Winter is fast approaching and you may be wondering how your association is going to pay its bills if there is another bad winter. Your delinquencies may be up and you see no hope in collecting all the money that is due. Then the delinquent homeowner who was paying files bankruptcy. Your frustration turns to anger, because the other members of your association are demanding services. What hope is there to collect an account once a bankruptcy is filed?
An individual homeowner can file two types of bankruptcy. A Chapter 7 Bankruptcy eliminates the homeowner’s responsibility to pay pre-petition balances. A Chapter 13 Bankruptcy requires the homeowner to repay the pre-petition debts to the association – albeit during a longer period of time. When either type of bankruptcy is filed, the association is not allowed to attempt to collect any debt from the homeowner without first obtaining authorization from the Bankruptcy Court.
Chapter 7 Bankruptcy
The purpose of a Chapter 7 Bankruptcy is to give the debtor a fresh start. Therefore, a homeowner is not required to pay assessments, fines, attorney’s fees or any other charges which are owed the association prior to the bankruptcy being filed. However, the homeowner is responsible for post-petition assessments, fines, attorney’s fees and all other charges which are owed the association as long as the homeowner continues to own the property. It should also be noted that, the associations lien for the full balance does remain against the homeowners property.
Chapter 13 Bankruptcy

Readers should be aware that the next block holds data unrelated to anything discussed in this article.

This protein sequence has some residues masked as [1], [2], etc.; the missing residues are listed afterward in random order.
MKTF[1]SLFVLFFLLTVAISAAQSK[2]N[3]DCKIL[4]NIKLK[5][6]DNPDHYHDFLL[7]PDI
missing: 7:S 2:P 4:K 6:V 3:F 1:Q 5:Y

A homeowner who files a Chapter 13 Bankruptcy is granted more time to pay off the debt – typically 3-5 years. As long as the homeowner still owns the unit in the association, the association is considered a secured creditor. When the Chapter 13 Bankruptcy Plan is in place, the homeowner is required to continue making the association’s current assessment payments. However, the balance owed prior to filing for bankruptcy is paid off over time.
If the association does not believe that it is fully protected by the Chapter 13 Plan, it may object to the Plan until it is modified to reflect the full amount the homeowner owes to the association. If the homeowner fails to pay current assessments, the association may move to have the Chapter 13 Bankruptcy dismissed. In a Chapter 13, the association should recover all monies due and owing.
A co-debtor is protected if the homeowner files a Chapter 13 Bankruptcy. This means that as long as the association will receive full payment under the Chapter 13 Bankruptcy Plan, the association is prevented from attempting to collect the money owed from a co-debtor. If the homeowner files Chapter 7 Bankruptcy, the co-debtor is not protected under the bankruptcy filing and the association may proceed against the co-debtor.
When either a Chapter 7 or Chapter 13 Bankruptcy is filed, the association is prevented from attempting to collect pre-petition or post-petition debts owed until after the bankruptcy is dismissed or discharged. If the bankruptcy is dismissed, the homeowner remains liable for the pre-petition debt owed the association.
The Bankruptcy Stay provides protection for the homeowner. All collection activities must stop, otherwise the association may be held in contempt of court. This means that the association should cease all communications with the homeowner regarding the amounts due, unless specifically authorized by the Bankruptcy Court.